Recovering From A Hernia Surgery
Hernias occur when organs push through the tissue that surrounds them. They’re not immediately life-threatening, but the surgery to correct them can have serious complications.
Even though hernias are relatively common conditions, and their related surgery is considered to be minor, it’s important to be careful about the recovery process.
Complications Can Arise After Surgery
The problem with hernia surgery is that straining too much during the recovery process can set you back and can even contribute to developing an infection, according to Jean Brown Research.
Recovering fully from a hernia involves reducing strain on your body as much as possible. Susan Johnson, writing for Jean Brown Research, notes a number of ways you can reduce physical strain during the recovery process, including:
- Taking stool softeners and eating a high fiber diet to ensure that you don’t strain during bowel movements.
- As much as possible, reduce coughing and sneezing, as the sudden strain can be detrimental.
- Wear comfortable, loose clothing with elastic waistbands to accommodate swelling.
- Severe strains like lifting heavy objects, especially during the first few days, can cause a rupture. Take it easy!
But hernia surgery can have other dangers, and unexpected results despite your best efforts during recovery.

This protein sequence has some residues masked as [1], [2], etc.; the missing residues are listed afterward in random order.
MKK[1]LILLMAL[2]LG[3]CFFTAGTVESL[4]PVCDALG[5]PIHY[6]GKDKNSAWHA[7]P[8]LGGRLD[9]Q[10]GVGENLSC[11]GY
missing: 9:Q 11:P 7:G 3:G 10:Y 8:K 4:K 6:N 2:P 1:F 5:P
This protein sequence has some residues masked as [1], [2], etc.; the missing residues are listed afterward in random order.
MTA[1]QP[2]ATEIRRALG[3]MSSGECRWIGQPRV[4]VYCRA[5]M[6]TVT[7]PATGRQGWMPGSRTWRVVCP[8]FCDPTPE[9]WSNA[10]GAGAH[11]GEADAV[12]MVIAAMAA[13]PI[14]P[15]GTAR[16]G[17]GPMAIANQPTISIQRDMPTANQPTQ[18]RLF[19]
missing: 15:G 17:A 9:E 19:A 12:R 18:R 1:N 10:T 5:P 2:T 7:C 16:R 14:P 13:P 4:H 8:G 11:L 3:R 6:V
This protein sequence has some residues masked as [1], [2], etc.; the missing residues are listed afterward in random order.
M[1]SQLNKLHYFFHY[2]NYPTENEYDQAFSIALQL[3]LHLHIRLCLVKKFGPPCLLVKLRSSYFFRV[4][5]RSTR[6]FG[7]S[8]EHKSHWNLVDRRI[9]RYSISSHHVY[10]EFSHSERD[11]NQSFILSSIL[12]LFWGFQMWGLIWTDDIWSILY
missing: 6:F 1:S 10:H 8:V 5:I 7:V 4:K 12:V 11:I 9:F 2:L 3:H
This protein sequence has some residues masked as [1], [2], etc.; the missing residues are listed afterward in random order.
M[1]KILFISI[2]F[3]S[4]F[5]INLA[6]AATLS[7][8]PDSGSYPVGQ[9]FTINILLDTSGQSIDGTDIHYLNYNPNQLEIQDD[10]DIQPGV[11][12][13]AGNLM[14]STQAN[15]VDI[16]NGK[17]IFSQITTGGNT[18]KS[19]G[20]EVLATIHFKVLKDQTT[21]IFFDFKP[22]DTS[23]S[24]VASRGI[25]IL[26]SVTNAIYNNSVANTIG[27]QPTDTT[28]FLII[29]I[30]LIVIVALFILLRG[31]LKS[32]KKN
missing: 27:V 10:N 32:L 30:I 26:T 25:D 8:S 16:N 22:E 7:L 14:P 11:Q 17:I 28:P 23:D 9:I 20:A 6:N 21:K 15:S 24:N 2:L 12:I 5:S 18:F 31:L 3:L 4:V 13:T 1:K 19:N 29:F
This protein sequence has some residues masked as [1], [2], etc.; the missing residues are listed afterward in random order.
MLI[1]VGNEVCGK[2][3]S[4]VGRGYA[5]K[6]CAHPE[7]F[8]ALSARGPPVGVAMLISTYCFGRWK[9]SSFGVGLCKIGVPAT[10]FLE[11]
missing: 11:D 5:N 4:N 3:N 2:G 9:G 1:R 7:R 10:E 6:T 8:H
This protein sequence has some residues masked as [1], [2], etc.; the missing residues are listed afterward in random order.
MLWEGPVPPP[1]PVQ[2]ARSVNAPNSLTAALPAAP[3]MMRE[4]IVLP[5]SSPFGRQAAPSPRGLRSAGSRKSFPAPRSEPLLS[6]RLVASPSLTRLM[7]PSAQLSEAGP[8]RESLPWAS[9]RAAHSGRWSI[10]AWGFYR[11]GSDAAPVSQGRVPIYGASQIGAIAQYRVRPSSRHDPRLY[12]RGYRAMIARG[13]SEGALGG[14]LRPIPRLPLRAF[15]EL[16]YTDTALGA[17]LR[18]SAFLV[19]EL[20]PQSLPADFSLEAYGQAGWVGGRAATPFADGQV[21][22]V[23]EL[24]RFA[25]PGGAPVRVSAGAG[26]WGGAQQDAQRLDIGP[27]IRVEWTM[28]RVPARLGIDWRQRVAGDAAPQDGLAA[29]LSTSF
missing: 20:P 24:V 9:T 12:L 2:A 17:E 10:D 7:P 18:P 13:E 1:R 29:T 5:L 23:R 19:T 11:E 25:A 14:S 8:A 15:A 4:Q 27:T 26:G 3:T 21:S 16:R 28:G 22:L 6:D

Some Types of Hernia Meshes Cause Infections
Depending on the type and severity of your hernia, the surgery may have required the use of a mesh. These devices are used to stop a hernia from recurring and to strengthen the muscles around the affected area.
Unfortunately, infections that develop around a surgical mesh can be very resistant to treatment, causing much more serious complications. It’s very important to know the differences between normal symptoms associated with recovery, and the signs of infection. Here’s a list of symptoms to watch out for, noted by law firm Baron and Budd:
- “Inflammation – If your abdomen continues to be tender and/or painful long after your surgery, that could be a sign of inflammation caused by an infection.
- Pain in the groin area – About half of all hernia surgery patients experience pain in the groin area. But if yours becomes so severe that it interferes with your daily activity, that could mean the mesh device used in your procedure has caused an infection that is leading to nerve damage.
- Feeling like you have the flu – You might also be developing an infection if you continually experience chills, nausea or fever, or you vomit regularly.”
So, generally, this type of recovery is going to be a lot of taking it easy and keeping track of your pain. Especially in cases where a mesh is used, it’s important to reduce as much infection risk as possible, as the resulting complications from an infection can lead to nerve damage.
Unfortunately, hernias can be aggravated by everyday activities, including things as simple as going to the bathroom. So despite the minor nature of the corrective procedure, recovery can be a lot more complicated than people realize. Taking it easy doesn’t just mean bedrest; it means paying careful attention to your overall health and pain levels. If things start getting worse, or if you start to feel sick, it’s very important to contact your doctor.